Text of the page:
Mars is the fourth closest planet to the sun. It orbits at a distance of 228 million km. Mars has a thin atmosphere made of primarily Carbon Dioxide, Nitrogen, and Argon. It takes 24 hours for Mars to rotate on its axis and 687 days for mars to orbit around the sun. Mars has frozen water and 2 Natural satellites (Deimos and Phobos). No manned expeditions have been sent to Mars but rovers are constantly gathering information about the surface conditions.
Outer Planets
The Outer Planets are the 4 planets furthest from the sun. In order from least to greatest distance they are Jupiter, Saturn, Uranus, and Neptune. Unlike the Inner planets, the Outer Planets are composed mostly of gas and are known as gas giants. The outer planets are much larger, more massive, and less dense than the Inner Planets. Each of the Outer Planets have a large amount of natural satellites.
Jupiter is the largest planet in the solar system 121.9 times larger than Earth. It is the 5th closest planet to the sun orbiting at an average distance of 778 million km. It takes Jupiter 12 hours to rotate on its axis and 12 Earth years to orbit around the sun. Being a gas giant Jupiter is mainly composed of Hydrogen and Helium. Jupiter has 50 known moons and 17 moons predicted to exist as well. Jupiter is very bright in the sky viewed from Earth. The surface of Jupiter houses multiple storms larger than Earth.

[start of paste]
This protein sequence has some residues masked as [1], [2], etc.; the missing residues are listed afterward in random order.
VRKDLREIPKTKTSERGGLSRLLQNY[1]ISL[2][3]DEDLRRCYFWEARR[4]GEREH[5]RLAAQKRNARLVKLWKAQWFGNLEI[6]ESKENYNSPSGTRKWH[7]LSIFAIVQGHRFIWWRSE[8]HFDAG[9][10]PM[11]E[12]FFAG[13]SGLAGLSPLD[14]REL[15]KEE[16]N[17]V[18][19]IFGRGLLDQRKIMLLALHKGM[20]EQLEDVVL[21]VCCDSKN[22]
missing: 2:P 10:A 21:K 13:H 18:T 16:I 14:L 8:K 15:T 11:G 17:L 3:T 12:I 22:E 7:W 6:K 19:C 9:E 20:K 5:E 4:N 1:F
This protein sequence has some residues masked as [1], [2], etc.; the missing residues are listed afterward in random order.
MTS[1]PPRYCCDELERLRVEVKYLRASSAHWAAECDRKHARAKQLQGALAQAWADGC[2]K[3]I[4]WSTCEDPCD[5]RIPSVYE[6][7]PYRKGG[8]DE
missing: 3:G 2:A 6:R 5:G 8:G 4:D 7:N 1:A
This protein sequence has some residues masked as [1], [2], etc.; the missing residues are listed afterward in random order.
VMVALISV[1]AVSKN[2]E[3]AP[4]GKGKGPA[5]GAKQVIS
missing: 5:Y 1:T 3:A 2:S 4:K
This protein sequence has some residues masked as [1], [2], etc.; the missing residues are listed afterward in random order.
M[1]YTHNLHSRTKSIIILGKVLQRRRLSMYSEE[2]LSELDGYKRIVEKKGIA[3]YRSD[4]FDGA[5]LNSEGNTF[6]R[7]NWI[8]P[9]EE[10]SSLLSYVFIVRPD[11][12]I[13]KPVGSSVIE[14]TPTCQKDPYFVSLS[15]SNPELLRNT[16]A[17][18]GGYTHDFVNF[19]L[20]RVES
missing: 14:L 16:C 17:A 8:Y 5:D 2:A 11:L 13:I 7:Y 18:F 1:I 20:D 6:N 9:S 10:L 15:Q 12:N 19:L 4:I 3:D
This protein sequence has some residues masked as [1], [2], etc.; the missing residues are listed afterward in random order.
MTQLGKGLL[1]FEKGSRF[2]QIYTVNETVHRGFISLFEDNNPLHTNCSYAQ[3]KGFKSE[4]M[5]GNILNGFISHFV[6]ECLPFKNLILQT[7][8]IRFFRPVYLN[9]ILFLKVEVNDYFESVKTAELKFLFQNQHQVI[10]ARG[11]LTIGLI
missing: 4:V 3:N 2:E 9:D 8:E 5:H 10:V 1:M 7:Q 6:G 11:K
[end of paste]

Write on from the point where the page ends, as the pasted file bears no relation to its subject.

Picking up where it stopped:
Saturn is the second largest planet in the solar system and the 6th planet from the sun orbiting at a distance of 1.4 billion km. It takes Saturn 10.7 hours to rotate around its axis and 29 years to orbit around the sun. Similar to Jupiter Saturn is made of mostly hydrogen and Helium. Saturn is famous for its enormous ring composed of particles ranging in size. Saturn has 53 confirmed moons and 9 unconfirmed.
Uranus is the 7th planet from the sun orbiting at 2.9 billion km away. Uranus takes 17 hours to rotate on its axis and 84 years to rotate around the sun. Uranus has 27 confirmed moons and the fourth largest planetary mass in the solar system. Uranus has the coldest planetary atmosphere with a minimum temperature of 49 K.
Neptune is the 8th and furthest planet from the sun orbiting at 4.5 billion km. Neptune rotates on its axis every 16 hours and orbits around the sun every 165 years. Neptune has 13 confirmed moons and 1 unconfirmed. Neptune is composed of mostly water, ammonia, and methane. Neptune has 6 rings 1 fewer than Saturn.
Stars are extremely massive collections of burning gas held together by their own gravity. Stars are formed when clouds of dust become attracted to each other to the extent that a core is formed this is called a protostar. Stars are constantly emitting radiation due to the nuclear fusion of atoms creating energy within the stars core. Our sun is a star and is responsible for providing heat, light, and other forms of energy to Earth and all of the planets in the solar system. The sun makes up 99.8% of the mass of the solar system.